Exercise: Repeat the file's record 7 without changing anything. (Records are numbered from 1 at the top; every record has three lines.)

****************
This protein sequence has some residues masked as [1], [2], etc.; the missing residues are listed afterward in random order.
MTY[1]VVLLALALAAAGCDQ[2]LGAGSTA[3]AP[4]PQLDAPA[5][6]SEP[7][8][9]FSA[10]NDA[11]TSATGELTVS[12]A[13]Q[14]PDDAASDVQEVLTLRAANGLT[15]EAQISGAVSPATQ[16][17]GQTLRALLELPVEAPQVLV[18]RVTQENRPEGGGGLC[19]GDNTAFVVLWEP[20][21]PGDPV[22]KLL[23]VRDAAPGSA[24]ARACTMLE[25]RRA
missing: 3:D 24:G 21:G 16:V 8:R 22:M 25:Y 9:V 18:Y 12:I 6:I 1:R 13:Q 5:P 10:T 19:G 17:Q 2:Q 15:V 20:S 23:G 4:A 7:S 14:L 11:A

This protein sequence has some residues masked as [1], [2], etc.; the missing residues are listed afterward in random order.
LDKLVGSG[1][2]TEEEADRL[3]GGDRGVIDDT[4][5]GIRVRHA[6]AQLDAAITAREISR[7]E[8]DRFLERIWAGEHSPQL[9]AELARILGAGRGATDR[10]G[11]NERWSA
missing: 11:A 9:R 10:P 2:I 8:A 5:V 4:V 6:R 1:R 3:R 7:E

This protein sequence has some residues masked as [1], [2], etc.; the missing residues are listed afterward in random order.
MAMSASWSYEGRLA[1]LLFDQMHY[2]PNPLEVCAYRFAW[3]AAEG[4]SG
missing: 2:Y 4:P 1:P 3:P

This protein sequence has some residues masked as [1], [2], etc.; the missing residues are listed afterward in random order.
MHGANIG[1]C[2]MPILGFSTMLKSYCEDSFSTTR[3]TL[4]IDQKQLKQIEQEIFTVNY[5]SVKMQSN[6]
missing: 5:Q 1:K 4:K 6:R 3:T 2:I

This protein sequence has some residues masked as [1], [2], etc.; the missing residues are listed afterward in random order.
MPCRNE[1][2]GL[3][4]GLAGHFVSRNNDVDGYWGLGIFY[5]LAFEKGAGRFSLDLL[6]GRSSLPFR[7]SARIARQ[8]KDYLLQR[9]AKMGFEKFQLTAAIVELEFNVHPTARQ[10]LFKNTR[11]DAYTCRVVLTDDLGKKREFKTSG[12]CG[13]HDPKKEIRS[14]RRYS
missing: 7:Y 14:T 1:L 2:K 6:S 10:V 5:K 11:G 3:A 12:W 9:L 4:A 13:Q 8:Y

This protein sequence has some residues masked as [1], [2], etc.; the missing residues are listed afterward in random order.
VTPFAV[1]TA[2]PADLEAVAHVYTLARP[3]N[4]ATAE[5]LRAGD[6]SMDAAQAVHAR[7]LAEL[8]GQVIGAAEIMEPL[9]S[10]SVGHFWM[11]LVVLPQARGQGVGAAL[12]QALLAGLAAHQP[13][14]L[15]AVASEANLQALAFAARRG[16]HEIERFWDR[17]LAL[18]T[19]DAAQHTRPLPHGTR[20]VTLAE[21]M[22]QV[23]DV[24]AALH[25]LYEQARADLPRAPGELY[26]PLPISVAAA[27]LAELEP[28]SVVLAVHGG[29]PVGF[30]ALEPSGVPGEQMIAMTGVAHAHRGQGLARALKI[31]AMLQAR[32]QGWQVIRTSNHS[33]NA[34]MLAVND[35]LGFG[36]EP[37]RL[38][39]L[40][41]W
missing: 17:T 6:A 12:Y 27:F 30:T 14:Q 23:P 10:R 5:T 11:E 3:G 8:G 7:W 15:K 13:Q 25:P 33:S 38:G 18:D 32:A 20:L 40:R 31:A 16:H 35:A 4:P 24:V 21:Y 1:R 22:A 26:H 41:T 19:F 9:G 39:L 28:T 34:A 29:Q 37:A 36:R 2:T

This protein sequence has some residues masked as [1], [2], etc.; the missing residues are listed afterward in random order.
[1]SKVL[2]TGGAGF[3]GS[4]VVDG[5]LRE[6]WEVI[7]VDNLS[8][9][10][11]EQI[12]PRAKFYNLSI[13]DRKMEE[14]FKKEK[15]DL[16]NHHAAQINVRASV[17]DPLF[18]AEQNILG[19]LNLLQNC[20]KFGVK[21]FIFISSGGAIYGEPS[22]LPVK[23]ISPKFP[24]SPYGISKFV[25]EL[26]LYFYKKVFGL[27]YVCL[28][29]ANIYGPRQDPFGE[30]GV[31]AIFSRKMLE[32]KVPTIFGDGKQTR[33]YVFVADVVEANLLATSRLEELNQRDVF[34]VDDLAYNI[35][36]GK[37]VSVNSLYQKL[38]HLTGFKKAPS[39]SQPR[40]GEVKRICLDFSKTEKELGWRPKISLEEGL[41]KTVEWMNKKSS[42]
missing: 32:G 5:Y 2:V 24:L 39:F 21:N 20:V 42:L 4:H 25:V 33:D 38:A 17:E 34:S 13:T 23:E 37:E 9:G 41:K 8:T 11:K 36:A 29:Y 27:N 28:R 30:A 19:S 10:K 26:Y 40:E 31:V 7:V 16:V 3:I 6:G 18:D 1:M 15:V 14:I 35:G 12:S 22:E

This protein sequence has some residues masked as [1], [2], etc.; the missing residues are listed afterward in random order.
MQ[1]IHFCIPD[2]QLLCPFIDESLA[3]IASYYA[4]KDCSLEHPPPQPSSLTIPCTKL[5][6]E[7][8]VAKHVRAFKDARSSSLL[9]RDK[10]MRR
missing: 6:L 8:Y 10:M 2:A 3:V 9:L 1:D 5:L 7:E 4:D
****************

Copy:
This protein sequence has some residues masked as [1], [2], etc.; the missing residues are listed afterward in random order.
[1]SKVL[2]TGGAGF[3]GS[4]VVDG[5]LRE[6]WEVI[7]VDNLS[8][9][10][11]EQI[12]PRAKFYNLSI[13]DRKMEE[14]FKKEK[15]DL[16]NHHAAQINVRASV[17]DPLF[18]AEQNILG[19]LNLLQNC[20]KFGVK[21]FIFISSGGAIYGEPS[22]LPVK[23]ISPKFP[24]SPYGISKFV[25]EL[26]LYFYKKVFGL[27]YVCL[28][29]ANIYGPRQDPFGE[30]GV[31]AIFSRKMLE[32]KVPTIFGDGKQTR[33]YVFVADVVEANLLATSRLEELNQRDVF[34]VDDLAYNI[35][36]GK[37]VSVNSLYQKL[38]HLTGFKKAPS[39]SQPR[40]GEVKRICLDFSKTEKELGWRPKISLEEGL[41]KTVEWMNKKSS[42]
missing: 32:G 5:Y 2:V 24:L 39:F 21:N 20:V 42:L 4:H 25:V 33:D 38:A 17:E 34:S 13:T 23:E 37:E 9:G 41:K 8:T 11:K 36:A 29:Y 27:N 28:R 30:A 19:S 10:K 26:Y 40:E 31:V 7:V 16:V 3:I 6:G 18:D 1:M 15:V 14:I 35:G 12:S 22:E